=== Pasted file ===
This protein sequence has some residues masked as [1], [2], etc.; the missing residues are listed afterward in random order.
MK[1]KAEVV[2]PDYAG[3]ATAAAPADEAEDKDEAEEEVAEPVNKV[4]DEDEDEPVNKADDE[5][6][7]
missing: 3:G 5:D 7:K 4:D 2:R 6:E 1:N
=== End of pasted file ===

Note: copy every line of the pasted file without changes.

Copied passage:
This protein sequence has some residues masked as [1], [2], etc.; the missing residues are listed afterward in random order.
MK[1]KAEVV[2]PDYAG[3]ATAAAPADEAEDKDEAEEEVAEPVNKV[4]DEDEDEPVNKADDE[5][6][7]
missing: 3:G 5:D 7:K 4:D 2:R 6:E 1:N